Aerial photography is a powerful tool that has been used for centuries to capture images from the sky. From hot air balloons to drones, it has come a long way in the past 160 years and is now employed for a variety of purposes, from regional analysis to historical perspective. In this article, we'll explore the basics of aerial photography, including its history, technical concepts, and applications. The first aerial photographs were taken from balloons, kites, and even pigeons.
This type of photography was limited to large scale productions and those with large budgets due to the cost of gasoline needed to fly them. However, with the invention of unmanned aerial vehicles (UAVs) or drones, aerial photography has become more accessible and economical. When shooting in motion, aerial photography is also known as aerial videography. There are several factors that can differentiate a photograph from another in the same area, such as the type of film, the scale, and the overlay.
Other important concepts used in aerial photography are stereoscopic coverage, fiducial marks, focal length, roll and frame numbers, and flight lines and index maps. An aerial photograph is any photograph taken from the air. To determine the scale of a photo, you can consider the relationship between the focal length of the camera and the altitude of the aircraft above the ground being photographed. Photographic analyst Dino Brugioni helped found the CIA's National Center for Photographic Interpretation (NPIC) in 1961. Aerial photography has been used for a variety of purposes over the years. It can be used to show a business's location, size, and proximity to nearby attractions or places of interest.
It can also be used for military operations such as reconnaissance efforts during the Cuban missile crisis in 1962. Vonvillain photographed the Centocelli military camp during this time period, foreshadowing photography's next aerial role in military operations. Platforms for aerial photography include fixed-wing aircraft, helicopters, UAVs or drones, balloons, airships, rockets, pigeons, kites, or action cameras while skydiving or wearing an aerial suit. Brugioni's collection is in the Archives of the National Air and Space Museum and offers a fascinating story about the role of aerial photographic reconnaissance. These images captured a true “bird's eye view” of German streets but were soon surpassed by other forms of aerial photography. Vertical photographs are often used to create orthophotos or orthophotomaps - photographs that have been geometrically corrected so that they can be used as a map. With technological advances in the 20th century, aerial photography quickly became a tool for a wide range of intelligence efforts. Aerial photography is an invaluable tool that can provide us with insights into our environment that would otherwise be impossible to obtain.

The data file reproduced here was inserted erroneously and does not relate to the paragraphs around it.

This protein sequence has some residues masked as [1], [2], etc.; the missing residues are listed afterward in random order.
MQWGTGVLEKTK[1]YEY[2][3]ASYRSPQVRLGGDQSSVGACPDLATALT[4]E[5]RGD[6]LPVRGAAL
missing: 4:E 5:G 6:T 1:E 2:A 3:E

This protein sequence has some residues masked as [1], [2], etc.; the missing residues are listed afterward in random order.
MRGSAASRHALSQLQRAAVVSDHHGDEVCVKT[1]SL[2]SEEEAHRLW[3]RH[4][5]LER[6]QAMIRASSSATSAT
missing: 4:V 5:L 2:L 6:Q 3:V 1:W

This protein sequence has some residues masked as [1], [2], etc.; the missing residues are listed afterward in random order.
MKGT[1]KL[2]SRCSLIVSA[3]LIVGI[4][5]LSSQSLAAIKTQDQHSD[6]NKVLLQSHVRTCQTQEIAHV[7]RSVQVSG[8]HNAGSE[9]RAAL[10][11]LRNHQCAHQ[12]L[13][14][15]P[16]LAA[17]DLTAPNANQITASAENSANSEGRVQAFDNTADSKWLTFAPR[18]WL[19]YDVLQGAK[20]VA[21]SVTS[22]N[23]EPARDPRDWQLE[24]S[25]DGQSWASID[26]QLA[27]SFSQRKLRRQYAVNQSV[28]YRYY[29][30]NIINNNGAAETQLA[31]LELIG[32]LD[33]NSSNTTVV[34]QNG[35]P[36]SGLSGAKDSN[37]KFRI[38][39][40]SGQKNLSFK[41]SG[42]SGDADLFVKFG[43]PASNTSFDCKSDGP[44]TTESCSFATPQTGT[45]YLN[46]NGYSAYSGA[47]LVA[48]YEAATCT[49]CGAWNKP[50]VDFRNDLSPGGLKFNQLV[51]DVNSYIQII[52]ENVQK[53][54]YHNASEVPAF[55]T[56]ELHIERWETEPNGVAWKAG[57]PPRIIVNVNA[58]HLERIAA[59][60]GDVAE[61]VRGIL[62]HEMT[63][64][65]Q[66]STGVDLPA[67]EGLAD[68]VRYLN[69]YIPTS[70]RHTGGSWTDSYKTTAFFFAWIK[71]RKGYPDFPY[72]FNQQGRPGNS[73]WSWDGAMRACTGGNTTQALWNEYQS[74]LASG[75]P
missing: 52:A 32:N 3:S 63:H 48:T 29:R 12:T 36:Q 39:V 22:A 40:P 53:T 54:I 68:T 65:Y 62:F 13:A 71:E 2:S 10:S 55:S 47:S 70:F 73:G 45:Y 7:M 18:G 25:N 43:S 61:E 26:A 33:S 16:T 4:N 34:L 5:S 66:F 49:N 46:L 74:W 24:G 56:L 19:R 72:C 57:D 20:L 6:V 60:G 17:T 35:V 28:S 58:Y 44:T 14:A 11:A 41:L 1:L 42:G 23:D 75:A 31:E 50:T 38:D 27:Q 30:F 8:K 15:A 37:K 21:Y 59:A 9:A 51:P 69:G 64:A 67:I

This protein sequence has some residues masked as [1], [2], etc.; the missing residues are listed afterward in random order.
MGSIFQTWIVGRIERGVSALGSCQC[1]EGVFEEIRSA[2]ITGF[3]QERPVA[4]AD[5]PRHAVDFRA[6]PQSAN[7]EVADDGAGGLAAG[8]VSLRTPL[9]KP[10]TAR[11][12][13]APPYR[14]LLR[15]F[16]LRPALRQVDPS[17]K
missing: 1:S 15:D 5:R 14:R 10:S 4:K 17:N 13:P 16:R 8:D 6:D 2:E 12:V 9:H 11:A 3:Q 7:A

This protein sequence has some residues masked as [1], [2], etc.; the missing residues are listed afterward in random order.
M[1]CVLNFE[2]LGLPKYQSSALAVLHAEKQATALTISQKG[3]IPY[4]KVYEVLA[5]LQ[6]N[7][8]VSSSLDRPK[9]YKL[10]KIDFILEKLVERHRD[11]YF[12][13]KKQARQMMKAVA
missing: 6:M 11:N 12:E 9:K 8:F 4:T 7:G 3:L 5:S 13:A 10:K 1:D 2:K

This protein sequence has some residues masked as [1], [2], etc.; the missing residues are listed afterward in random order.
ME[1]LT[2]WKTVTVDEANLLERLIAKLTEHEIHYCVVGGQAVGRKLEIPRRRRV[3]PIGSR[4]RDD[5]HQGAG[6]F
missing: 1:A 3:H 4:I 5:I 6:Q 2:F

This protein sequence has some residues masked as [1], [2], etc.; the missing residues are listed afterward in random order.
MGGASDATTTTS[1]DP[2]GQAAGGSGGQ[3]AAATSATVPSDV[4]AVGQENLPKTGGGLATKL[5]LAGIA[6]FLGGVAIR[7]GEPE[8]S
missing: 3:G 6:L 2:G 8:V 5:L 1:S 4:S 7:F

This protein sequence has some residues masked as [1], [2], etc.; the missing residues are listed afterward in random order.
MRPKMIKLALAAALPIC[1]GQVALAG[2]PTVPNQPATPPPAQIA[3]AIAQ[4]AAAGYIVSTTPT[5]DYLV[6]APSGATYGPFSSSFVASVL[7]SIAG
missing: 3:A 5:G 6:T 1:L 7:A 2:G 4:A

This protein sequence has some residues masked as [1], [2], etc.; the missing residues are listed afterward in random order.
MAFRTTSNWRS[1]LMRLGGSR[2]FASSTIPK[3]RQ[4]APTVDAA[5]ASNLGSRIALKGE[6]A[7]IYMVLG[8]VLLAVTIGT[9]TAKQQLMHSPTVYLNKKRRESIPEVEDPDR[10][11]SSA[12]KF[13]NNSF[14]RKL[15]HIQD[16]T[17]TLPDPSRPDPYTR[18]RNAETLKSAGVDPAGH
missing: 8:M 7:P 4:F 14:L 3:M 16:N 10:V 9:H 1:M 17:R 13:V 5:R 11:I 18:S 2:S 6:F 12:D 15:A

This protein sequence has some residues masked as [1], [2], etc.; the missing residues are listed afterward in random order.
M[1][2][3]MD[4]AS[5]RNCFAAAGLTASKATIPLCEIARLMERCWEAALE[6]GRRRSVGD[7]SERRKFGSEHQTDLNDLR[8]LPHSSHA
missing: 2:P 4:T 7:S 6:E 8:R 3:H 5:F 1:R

From regional analysis to historical perspective, it can help us understand our world better than ever before. The next time you take an image from the sky, take a moment to reflect on how it fits into a larger narrative of aerial photography.